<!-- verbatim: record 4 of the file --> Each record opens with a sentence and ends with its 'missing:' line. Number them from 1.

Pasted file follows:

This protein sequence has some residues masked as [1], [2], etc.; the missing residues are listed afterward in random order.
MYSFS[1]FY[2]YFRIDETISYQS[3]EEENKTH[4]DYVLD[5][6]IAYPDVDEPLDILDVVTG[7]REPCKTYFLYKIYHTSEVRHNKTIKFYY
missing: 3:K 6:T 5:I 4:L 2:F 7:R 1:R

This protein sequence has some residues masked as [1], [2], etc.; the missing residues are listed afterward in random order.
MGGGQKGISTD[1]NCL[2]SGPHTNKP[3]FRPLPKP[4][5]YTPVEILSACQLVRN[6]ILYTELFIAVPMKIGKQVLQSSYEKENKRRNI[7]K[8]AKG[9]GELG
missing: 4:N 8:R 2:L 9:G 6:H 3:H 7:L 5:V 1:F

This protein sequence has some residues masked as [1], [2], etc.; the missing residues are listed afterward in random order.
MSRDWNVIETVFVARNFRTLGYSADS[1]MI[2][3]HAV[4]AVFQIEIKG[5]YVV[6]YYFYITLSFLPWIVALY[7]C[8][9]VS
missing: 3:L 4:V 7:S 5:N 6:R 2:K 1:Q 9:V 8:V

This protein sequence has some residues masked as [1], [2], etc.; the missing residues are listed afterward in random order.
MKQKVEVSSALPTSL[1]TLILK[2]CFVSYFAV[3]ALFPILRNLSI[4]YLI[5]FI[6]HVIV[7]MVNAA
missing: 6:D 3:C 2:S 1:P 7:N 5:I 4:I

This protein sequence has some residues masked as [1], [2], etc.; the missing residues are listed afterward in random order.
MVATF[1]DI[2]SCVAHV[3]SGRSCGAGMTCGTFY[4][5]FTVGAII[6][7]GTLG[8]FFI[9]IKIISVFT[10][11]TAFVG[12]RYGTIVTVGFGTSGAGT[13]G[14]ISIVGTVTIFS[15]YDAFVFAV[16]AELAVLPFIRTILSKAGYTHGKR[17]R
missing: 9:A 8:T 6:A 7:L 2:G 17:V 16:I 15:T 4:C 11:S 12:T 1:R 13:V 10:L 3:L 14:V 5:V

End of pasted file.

This protein sequence has some residues masked as [1], [2], etc.; the missing residues are listed afterward in random order.
MKQKVEVSSALPTSL[1]TLILK[2]CFVSYFAV[3]ALFPILRNLSI[4]YLI[5]FI[6]HVIV[7]MVNAA
missing: 6:D 3:C 2:S 1:P 7:N 5:I 4:I